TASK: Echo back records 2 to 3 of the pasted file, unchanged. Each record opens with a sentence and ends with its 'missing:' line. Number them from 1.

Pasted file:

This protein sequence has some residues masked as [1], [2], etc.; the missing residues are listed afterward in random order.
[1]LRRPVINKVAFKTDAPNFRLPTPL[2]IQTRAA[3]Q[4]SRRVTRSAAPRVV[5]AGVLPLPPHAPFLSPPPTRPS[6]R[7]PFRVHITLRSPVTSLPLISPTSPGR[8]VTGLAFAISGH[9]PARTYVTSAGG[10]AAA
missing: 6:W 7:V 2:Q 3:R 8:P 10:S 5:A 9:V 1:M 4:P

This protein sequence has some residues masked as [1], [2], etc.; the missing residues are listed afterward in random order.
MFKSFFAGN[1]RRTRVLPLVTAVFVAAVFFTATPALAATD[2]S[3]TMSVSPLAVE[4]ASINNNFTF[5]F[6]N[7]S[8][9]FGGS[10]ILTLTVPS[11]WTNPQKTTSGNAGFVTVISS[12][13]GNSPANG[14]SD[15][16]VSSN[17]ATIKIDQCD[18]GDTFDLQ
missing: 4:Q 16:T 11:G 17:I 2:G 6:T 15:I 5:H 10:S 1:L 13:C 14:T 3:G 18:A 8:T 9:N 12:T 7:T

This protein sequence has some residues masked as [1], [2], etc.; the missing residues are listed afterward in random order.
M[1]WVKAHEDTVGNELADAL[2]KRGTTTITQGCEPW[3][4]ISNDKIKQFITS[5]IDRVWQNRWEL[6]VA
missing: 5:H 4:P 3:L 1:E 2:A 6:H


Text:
This protein sequence has some residues masked as [1], [2], etc.; the missing residues are listed afterward in random order.
MFKSFFAGN[1]RRTRVLPLVTAVFVAAVFFTATPALAATD[2]S[3]TMSVSPLAVE[4]ASINNNFTF[5]F[6]N[7]S[8][9]FGGS[10]ILTLTVPS[11]WTNPQKTTSGNAGFVTVISS[12][13]GNSPANG[14]SD[15][16]VSSN[17]ATIKIDQCD[18]GDTFDLQ
missing: 4:Q 16:T 11:G 17:I 2:G 6:T 15:I 5:H 10:S 1:L 13:C 14:T 3:G 18:A 8:T 9:N 12:T 7:T

This protein sequence has some residues masked as [1], [2], etc.; the missing residues are listed afterward in random order.
M[1]WVKAHEDTVGNELADAL[2]KRGTTTITQGCEPW[3][4]ISNDKIKQFITS[5]IDRVWQNRWEL[6]VA
missing: 5:H 4:P 3:L 1:E 2:A 6:H